Do you know much about your adrenal glands? If you are like many women, the answer is probably no; many conventional healthcare practitioners seldom mention adrenal health. These small, but mighty, glands have such an impact on your health and energy that you really should be aware of what they do. Let’s take a minute to look at how good adrenal health is the best foundation for strength, vitality and energy in your life.
Not only are the adrenal glands the great balancer of more than 50 hormones in the body, they are also primarily responsible for activating your stress (“fight or flight”) response. When this response kicks in, your adrenals shift energy away from restorative processes like digestion and toward the organs of action — your heart and skeletal muscles — by pumping adrenaline and cortisol into your bloodstream. When this happens, all of those other hormones, including androgens and their precursors, such as testosterone and DHEA, as well as estrogens and progesterone, suffer. That’s why it’s particularly important to support your adrenal glands as you approach menopause, a time when your body relies even more heavily upon the regulation of hormones.
The Role of Cortisol
The hormone cortisol is a key player in many other regulatory processes across all your systems: protecting the body from stress by regulating blood pressure, normalizing blood sugar levels, helping to regulate the immune and inflammatory responses, and influencing mood, memory, and clarity of thought. As you can see, having balanced cortisol levels is critical. But when your adrenals aren’t working properly, your cortisol levels can be too high or too low, wreaking havoc on your system.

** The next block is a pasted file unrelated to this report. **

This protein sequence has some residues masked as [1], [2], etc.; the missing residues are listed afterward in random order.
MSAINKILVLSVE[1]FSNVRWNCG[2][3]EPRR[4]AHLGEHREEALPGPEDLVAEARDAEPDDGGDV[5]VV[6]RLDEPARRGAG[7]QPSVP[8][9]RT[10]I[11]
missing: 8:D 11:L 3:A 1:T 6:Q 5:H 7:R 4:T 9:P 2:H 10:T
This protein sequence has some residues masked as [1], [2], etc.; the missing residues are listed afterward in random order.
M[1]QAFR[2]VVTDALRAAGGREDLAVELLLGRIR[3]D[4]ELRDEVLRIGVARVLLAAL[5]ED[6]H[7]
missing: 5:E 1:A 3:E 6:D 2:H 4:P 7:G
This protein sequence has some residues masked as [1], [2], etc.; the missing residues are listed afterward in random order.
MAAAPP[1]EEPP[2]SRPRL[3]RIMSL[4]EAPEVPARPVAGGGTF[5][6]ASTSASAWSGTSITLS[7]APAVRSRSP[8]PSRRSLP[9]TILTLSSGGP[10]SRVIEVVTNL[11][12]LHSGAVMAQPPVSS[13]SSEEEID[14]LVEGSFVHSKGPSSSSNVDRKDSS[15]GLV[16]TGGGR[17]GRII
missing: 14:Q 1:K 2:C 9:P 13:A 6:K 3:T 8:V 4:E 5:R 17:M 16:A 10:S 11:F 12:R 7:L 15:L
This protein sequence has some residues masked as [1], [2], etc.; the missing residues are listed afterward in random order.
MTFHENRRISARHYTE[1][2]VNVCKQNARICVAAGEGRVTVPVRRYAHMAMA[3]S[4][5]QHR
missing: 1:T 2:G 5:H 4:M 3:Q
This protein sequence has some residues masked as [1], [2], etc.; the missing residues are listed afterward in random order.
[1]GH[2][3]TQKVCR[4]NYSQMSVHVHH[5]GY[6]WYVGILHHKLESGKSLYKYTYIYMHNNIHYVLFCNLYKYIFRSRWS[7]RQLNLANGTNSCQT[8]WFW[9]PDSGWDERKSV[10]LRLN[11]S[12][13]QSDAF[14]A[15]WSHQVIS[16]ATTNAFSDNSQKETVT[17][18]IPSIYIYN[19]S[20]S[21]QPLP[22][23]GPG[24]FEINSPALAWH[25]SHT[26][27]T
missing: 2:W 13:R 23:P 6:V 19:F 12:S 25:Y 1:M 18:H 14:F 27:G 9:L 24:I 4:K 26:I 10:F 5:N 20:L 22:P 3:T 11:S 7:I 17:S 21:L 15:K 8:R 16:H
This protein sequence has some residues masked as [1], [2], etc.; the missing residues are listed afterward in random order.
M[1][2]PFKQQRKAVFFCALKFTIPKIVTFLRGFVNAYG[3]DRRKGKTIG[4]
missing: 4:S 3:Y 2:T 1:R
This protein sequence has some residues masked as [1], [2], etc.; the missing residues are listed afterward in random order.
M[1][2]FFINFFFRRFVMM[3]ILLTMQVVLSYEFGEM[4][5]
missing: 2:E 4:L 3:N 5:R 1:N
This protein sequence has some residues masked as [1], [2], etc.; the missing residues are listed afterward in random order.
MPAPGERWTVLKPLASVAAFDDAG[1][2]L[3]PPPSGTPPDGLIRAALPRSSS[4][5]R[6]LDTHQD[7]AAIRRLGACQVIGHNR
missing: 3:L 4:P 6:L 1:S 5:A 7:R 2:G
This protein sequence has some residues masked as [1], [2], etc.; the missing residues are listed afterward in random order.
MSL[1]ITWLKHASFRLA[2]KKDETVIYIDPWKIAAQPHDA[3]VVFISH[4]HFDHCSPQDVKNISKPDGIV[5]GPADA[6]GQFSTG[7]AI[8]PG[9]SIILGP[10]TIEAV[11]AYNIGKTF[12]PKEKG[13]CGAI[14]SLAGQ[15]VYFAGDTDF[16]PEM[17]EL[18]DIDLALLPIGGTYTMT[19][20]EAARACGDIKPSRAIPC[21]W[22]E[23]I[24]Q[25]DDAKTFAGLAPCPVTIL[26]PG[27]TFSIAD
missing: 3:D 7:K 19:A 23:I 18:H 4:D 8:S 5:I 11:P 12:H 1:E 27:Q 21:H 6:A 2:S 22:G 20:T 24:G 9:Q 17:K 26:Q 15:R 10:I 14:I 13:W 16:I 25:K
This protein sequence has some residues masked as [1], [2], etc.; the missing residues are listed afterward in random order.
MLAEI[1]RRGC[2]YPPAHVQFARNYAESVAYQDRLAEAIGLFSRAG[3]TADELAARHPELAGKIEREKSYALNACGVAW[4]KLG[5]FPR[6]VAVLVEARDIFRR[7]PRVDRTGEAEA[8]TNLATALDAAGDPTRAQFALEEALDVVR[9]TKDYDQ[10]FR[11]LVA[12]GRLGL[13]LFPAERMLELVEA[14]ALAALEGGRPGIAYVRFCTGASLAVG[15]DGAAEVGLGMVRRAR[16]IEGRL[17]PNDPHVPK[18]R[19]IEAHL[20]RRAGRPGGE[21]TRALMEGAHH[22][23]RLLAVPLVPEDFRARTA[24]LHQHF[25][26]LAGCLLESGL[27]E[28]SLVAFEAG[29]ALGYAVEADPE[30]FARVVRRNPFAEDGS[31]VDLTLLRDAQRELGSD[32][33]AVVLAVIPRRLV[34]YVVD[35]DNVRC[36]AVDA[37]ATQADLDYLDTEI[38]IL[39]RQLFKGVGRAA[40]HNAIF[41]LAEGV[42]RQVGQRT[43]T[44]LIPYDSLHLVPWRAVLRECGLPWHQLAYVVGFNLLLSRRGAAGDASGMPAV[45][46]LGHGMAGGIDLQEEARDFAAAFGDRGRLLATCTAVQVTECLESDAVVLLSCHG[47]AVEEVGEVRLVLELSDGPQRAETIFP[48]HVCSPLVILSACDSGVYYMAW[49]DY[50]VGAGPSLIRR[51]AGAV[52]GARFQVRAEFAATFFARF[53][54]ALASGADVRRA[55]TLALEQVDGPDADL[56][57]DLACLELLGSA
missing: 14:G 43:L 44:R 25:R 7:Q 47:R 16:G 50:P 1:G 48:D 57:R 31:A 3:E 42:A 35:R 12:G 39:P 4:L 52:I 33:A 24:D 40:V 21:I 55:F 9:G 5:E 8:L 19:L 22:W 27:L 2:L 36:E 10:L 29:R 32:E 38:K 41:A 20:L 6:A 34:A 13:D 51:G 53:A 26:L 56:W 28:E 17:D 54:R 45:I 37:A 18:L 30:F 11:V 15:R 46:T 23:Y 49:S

Maybe this helps explain why, when your adrenal reserves are depleted, you might feel a little crazy, and your sleeping and eating habits seem a little crazy, too! In Ayurvedic medicine, the adrenal glands are connected to the “root” chakra and contribute to being grounded, nourishment and physical health. With persistent stress, we become increasingly less grounded, which can increase stress even more. This constant demand for stress hormones means the adrenals become depleted and ultimately exhausted.
Simple Choices for Change
My experience with women over the years has shown me that there is plenty you can do to provide stronger grounding and support to the adrenal glands. It all starts with some simple choices when it comes to eating.
Will your food choices make or break your adrenals? Not exactly. Stress is the number-one major offender when it comes to adrenal depletion, and you can read more about this in my article on stress and the effects of high cortisol. But good nutrition, well-timed meals and snacks, and sometimes a gluten-free diet can significantly relieve the strain on your adrenal glands.
Consider the tires on a car. If you buy good quality tires and routinely check their air pressure, balance and rotate them, and patch any holes, the foundation for how your car moves on the road will be safe, steady, and strong. You’ll get better gas mileage, the car will respond better when road conditions are slippery or uneven, and the car will last longer.
Just as neglecting your tires may not immediately compromise your safety or your car’s efficiency, your adrenals can take a lot of strain before you begin to see the effects on your body. But if you let your good habits slide too long, you will see the impact. Adrenal imbalance can lead to mood challenges, irritability, fuzzy thinking, disrupted sleep, and ultimately, utter exhaustion. But you don’t have to get to that point.
The more you support adrenal function, the stronger your foundation becomes. Selecting high-quality foods, building a strong nutrient base, and paying attention to when and how you eat all make for more efficient and healthy adrenal function — and better health all around. More information on the impacts of adrenal imbalance, and what you can do to turn dysfunction around, can be found in the adrenal health section of my health library.